Zimbabwe hyperinflation: where is the next fiat currency revaluation?

Written by Andrew Henderson

Dateline: Krakow, Poland

Imagine being a “starving billionaire”. Here in Poland, those who know their history know a little something about hyperinflation.

After the dust of the Cold War had settled, the Polish government recalled the Polish zloty that had been in circulation for nearly a half-century, issuing one “new zloty” for every 10,000 “old zloty”.

As currency revaluations tend to be, it was a stark reminder that something had gone dreadfully wrong in the country’s monetary system. In fact, this was actually the fourth revaluation of Poland’s currency since the golden coins issued by Polish-Lithuanian forces in the Middle Ages.

Back in 1950, the third Polish zloty replaced its predecessor at a rate of 100 to one. That means that in the course of 45 years, the value of a zloty was revalued by 1 million to one.

We’ve seen similar – and much greater – revaluations in countries like Turkey, where the central bank simply lopped off six digits from the “old lira”, issuing the “new lira” that those of us who love visiting Istanbul know today.

Of course, lopping off a few zeroes from your currency doesn’t solve the underlying problems in an economy any more than declaring your mortgage balance to no longer be $200,000 but $2,000 does. Just ask modern-day Venezuela:

The most outrageous hyperinflation story of the modern age, however, is invariably that of Zimbabwe.

Back in 2008, Zimbabwe experienced a period of hyperinflation that led to the creation of the now-storied $100 trillion bill seen above. Inflation was so bad – about 231 million percent annually – that stores updated prices denominated in the local currency multiple times PER DAY.

Imagine walking into a store and seeing a loaf of bread for $100,000 in the morning… then $120,000 at night.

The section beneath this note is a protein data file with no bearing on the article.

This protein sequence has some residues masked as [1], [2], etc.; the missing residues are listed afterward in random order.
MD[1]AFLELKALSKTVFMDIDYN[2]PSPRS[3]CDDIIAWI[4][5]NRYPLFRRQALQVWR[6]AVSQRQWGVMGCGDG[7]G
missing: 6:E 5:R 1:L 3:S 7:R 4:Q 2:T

Even worse, imagine money inflating so quickly that stores don’t even bother to give out change, but rather hand tiny candies out in lieu of cold hard cash. They already do this in Vietnam.

As you can imagine, all savings, investments, and pretty much any other source of wealth was wiped out as Zimbabweans resorted to pushing their life savings around in wheelbarrows to buy food.

That is, those that could afford to: the mega-inflation was largely responsible for unemployment rates of up to 80%.

Today, however, the Zimbabwe government has a solution. Nearly seven years after the locals decided to trash their toilet paper currency and trade amongst themselves in US dollars and South African rands, the Zimbabwe central bank is offering to buy back the worthless fiat currency at a rate of five US dollars for every $175,000,000,000,000,000.

In case you have trouble counting that high, that comes out to $175 quadrillion dollars for each wrinkled Abe Lincoln. If you have a higher balance – yes, higher than all of $5 – you’ll be able to receive one dollar for each $35 trillion Zimbabwe greenbacks you turn in.

It’s ludicrous; the free market largely solved this problem years ago as consumers realized there was no possible way their government masters could prevent them from becoming even more broke than they already were. The only people with local currency left are those with savings accounts.